This is my 1972 Mach 1 mustang that me and my dad restored as a father/son project while I was in college.
The car originally had an H code 351C however we upgraded a few parts like swapping out the 2-barrel carb for and edelbrock 4-barrel carb, high compression pistons, dual exhaust, an upgraded cam, and a number of other tweaks to increase the car's pathetic 70's factory output of 180HP. Though we kept as many original parts under the hood as possible, including the factory AC unit.
Now as far as how much the upgrades have improved the cars performance, we can't say exactly. But we think it's running closer to 260-300, Funny thing is that for some reason we have just never gotten around to putting it on a dyno to find out exactly. (yet)
But either way, we know it has improved cause the car drives great as is, and while not a superpowered drag car. It definitely has a bit of power when you put your foot down and does fine on the highway,so it is still a great cruiser and of course being a bit of a rare car compared to your normal 60's stang, always gets lots of attention at shows and just driving it around town.
And also of course given the color it's not that surprising either. The color is actually the original color of the car (though we found it w/ a crap maaco type red spray job) and is called gold glow metallic which was a special order color from Ford in 1972, and while I never liked gold cars before we got it, I definitely like it on this car.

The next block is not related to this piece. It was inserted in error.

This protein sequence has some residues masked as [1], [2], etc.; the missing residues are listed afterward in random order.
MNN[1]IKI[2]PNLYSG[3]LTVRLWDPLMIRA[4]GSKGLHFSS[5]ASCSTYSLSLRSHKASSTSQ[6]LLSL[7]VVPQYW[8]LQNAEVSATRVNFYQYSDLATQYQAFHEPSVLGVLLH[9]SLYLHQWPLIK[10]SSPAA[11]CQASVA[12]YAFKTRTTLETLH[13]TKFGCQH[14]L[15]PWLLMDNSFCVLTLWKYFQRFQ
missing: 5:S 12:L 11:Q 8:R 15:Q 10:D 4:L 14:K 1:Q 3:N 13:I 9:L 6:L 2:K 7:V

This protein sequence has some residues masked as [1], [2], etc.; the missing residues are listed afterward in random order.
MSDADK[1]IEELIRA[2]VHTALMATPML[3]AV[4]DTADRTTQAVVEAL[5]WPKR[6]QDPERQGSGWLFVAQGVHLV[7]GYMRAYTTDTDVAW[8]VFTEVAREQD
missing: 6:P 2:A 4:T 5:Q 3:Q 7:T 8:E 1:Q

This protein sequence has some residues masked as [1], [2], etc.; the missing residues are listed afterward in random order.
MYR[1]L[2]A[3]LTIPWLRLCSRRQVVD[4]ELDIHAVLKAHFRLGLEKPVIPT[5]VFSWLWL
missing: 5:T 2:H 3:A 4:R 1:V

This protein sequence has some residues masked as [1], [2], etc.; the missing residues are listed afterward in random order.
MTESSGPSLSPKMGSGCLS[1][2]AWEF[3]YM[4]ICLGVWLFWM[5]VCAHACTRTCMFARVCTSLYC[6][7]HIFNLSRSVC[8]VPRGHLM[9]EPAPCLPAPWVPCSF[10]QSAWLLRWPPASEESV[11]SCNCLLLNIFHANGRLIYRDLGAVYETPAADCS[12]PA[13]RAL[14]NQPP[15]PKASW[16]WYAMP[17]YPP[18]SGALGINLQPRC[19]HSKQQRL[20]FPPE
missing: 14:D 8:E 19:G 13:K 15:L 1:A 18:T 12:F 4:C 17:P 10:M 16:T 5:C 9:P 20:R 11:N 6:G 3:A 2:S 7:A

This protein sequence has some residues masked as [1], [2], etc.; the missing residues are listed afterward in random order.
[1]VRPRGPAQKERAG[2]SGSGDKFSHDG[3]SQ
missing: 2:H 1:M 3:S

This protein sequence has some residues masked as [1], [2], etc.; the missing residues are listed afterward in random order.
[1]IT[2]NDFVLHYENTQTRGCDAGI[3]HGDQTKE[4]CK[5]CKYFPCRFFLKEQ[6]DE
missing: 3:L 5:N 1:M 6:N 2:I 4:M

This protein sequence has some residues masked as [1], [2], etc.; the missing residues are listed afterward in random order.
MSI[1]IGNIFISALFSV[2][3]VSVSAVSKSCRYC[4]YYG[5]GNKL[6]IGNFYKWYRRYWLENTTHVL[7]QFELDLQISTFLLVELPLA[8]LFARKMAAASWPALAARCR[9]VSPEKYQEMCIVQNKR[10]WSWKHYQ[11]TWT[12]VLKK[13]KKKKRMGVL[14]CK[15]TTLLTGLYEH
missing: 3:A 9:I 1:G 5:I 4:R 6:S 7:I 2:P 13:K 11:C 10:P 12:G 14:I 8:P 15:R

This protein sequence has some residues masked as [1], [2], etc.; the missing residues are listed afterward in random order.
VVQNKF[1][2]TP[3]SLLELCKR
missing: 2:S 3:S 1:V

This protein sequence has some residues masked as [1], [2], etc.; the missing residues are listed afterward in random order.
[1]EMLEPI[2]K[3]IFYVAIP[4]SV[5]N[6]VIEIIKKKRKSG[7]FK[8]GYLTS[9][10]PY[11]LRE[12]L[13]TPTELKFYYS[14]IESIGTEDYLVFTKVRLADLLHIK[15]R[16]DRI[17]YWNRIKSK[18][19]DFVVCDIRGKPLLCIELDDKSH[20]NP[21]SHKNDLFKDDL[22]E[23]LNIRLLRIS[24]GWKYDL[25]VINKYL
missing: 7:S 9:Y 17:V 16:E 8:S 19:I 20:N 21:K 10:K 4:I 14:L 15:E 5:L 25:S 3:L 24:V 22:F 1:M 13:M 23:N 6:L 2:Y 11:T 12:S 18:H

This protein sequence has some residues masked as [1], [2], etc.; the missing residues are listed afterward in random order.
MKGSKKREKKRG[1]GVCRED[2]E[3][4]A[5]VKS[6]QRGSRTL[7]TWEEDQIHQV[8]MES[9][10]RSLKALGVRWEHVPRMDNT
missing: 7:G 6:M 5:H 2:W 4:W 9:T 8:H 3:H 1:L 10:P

As for what's on the inside it is mostly stock if not still original w/ things like the original rear folding seat (which is apparently pretty hard to find aftermarket) and the stock Philco AM ONLY radio.
Underneath is original too, down to it's 3-speed FMX auto transmission and the original 2.74/75 gearing on the rear axle.
Though while the original wheels had hubcaps (3 different kinds when we found it) we swapped them out for your standard set of 16" mag 500's w/ a small 2 inch width difference between the front and rear.
The car is definitely a cool car to drive around, and definitely a bit special since you don't seem many of them around these days, at shows or otherwise. But it does seem like they are starting to become a bit more appreciated these days than when we first got it.
And that's as true w/ me as anyone. I originally wasn't a big fan of them but given how expensive 60's stangs were we really didn't have much choice w/ our budget. But now w/ it done and having had the experiences I have had w/ it, I cannot really see myself w/ any other classic stang, and am actually really glad we didn't go for your usual 1 of 10 million 60's stang in the end....no offense to 60's stang owners of course,lol